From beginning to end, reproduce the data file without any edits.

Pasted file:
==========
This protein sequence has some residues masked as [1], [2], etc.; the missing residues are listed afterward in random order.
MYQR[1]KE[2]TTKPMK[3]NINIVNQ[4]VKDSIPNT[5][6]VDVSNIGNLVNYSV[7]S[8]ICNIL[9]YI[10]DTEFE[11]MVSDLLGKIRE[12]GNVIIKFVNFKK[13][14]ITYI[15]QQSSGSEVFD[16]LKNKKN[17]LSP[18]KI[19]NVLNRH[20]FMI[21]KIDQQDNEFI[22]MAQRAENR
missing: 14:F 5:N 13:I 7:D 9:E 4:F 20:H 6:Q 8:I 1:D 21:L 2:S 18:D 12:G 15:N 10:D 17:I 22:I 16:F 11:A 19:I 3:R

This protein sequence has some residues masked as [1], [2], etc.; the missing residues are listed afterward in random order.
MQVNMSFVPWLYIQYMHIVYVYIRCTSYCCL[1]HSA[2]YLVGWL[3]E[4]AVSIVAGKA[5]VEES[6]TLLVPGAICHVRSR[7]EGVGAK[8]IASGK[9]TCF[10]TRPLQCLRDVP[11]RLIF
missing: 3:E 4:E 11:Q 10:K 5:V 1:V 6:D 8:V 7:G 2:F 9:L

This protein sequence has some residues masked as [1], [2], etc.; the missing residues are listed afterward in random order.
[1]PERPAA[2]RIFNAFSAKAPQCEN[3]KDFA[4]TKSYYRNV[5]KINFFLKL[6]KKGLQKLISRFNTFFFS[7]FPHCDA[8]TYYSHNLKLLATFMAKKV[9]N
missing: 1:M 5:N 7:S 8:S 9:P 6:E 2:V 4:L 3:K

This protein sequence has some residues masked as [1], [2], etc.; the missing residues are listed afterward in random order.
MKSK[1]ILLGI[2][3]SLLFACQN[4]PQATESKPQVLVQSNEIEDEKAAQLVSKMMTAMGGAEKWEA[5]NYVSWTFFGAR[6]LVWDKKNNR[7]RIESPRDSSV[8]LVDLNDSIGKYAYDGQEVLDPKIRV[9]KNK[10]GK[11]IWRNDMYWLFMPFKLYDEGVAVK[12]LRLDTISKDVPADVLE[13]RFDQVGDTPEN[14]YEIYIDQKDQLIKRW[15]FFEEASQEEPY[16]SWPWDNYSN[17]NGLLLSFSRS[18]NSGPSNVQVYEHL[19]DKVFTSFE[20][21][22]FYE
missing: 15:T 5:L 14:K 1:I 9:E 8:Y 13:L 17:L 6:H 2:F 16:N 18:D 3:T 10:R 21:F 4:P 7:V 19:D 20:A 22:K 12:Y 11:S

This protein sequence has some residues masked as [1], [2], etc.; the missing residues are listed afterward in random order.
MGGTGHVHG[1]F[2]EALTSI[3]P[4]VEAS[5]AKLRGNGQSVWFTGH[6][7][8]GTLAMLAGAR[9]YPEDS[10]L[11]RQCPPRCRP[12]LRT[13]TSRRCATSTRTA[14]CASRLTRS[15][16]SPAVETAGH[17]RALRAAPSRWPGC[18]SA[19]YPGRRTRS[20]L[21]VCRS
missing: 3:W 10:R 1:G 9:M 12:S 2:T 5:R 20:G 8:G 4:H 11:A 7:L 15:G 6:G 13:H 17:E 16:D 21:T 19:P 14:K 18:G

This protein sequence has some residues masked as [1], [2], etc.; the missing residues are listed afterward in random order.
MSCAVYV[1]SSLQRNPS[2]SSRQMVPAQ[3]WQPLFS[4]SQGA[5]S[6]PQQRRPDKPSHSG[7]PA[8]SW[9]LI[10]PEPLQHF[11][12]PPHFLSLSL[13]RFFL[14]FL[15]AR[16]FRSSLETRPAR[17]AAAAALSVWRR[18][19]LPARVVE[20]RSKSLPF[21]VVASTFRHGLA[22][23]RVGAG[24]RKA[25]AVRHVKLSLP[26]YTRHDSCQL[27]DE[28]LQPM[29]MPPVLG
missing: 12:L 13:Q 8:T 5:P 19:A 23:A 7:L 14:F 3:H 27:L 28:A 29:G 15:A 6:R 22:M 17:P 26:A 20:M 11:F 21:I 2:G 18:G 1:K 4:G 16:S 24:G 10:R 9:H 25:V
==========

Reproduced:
This protein sequence has some residues masked as [1], [2], etc.; the missing residues are listed afterward in random order.
MYQR[1]KE[2]TTKPMK[3]NINIVNQ[4]VKDSIPNT[5][6]VDVSNIGNLVNYSV[7]S[8]ICNIL[9]YI[10]DTEFE[11]MVSDLLGKIRE[12]GNVIIKFVNFKK[13][14]ITYI[15]QQSSGSEVFD[16]LKNKKN[17]LSP[18]KI[19]NVLNRH[20]FMI[21]KIDQQDNEFI[22]MAQRAENR
missing: 14:F 5:N 13:I 7:D 9:E 4:F 20:H 6:Q 8:I 1:D 21:L 2:S 18:D 12:G 15:N 10:D 17:I 22:I 16:F 11:A 19:I 3:R

This protein sequence has some residues masked as [1], [2], etc.; the missing residues are listed afterward in random order.
MQVNMSFVPWLYIQYMHIVYVYIRCTSYCCL[1]HSA[2]YLVGWL[3]E[4]AVSIVAGKA[5]VEES[6]TLLVPGAICHVRSR[7]EGVGAK[8]IASGK[9]TCF[10]TRPLQCLRDVP[11]RLIF
missing: 3:E 4:E 11:Q 10:K 5:V 1:V 6:D 8:V 7:G 2:F 9:L

This protein sequence has some residues masked as [1], [2], etc.; the missing residues are listed afterward in random order.
[1]PERPAA[2]RIFNAFSAKAPQCEN[3]KDFA[4]TKSYYRNV[5]KINFFLKL[6]KKGLQKLISRFNTFFFS[7]FPHCDA[8]TYYSHNLKLLATFMAKKV[9]N
missing: 1:M 5:N 7:S 8:S 9:P 6:E 2:V 4:L 3:K

This protein sequence has some residues masked as [1], [2], etc.; the missing residues are listed afterward in random order.
MKSK[1]ILLGI[2][3]SLLFACQN[4]PQATESKPQVLVQSNEIEDEKAAQLVSKMMTAMGGAEKWEA[5]NYVSWTFFGAR[6]LVWDKKNNR[7]RIESPRDSSV[8]LVDLNDSIGKYAYDGQEVLDPKIRV[9]KNK[10]GK[11]IWRNDMYWLFMPFKLYDEGVAVK[12]LRLDTISKDVPADVLE[13]RFDQVGDTPEN[14]YEIYIDQKDQLIKRW[15]FFEEASQEEPY[16]SWPWDNYSN[17]NGLLLSFSRS[18]NSGPSNVQVYEHL[19]DKVFTSFE[20][21][22]FYE
missing: 15:T 5:L 14:K 1:I 9:E 8:Y 13:L 17:L 6:H 2:F 16:N 18:D 3:T 10:R 21:F 4:P 7:V 19:D 20:A 22:K 12:Y 11:S

This protein sequence has some residues masked as [1], [2], etc.; the missing residues are listed afterward in random order.
MGGTGHVHG[1]F[2]EALTSI[3]P[4]VEAS[5]AKLRGNGQSVWFTGH[6][7][8]GTLAMLAGAR[9]YPEDS[10]L[11]RQCPPRCRP[12]LRT[13]TSRRCATSTRTA[14]CASRLTRS[15][16]SPAVETAGH[17]RALRAAPSRWPGC[18]SA[19]YPGRRTRS[20]L[21]VCRS
missing: 3:W 10:R 1:G 9:M 12:S 2:T 5:R 20:G 8:G 4:H 11:A 7:L 15:G 6:G 13:H 17:E 16:D 21:T 19:P 14:K 18:G

This protein sequence has some residues masked as [1], [2], etc.; the missing residues are listed afterward in random order.
MSCAVYV[1]SSLQRNPS[2]SSRQMVPAQ[3]WQPLFS[4]SQGA[5]S[6]PQQRRPDKPSHSG[7]PA[8]SW[9]LI[10]PEPLQHF[11][12]PPHFLSLSL[13]RFFL[14]FL[15]AR[16]FRSSLETRPAR[17]AAAAALSVWRR[18][19]LPARVVE[20]RSKSLPF[21]VVASTFRHGLA[22][23]RVGAG[24]RKA[25]AVRHVKLSLP[26]YTRHDSCQL[27]DE[28]LQPM[29]MPPVLG
missing: 12:L 13:Q 8:T 5:P 19:A 23:A 7:L 14:F 3:H 27:L 28:A 29:G 15:A 6:R 22:M 17:P 26:A 20:M 11:F 21:I 2:G 18:G 1:K 4:G 16:S 24:G 10:R 9:H 25:V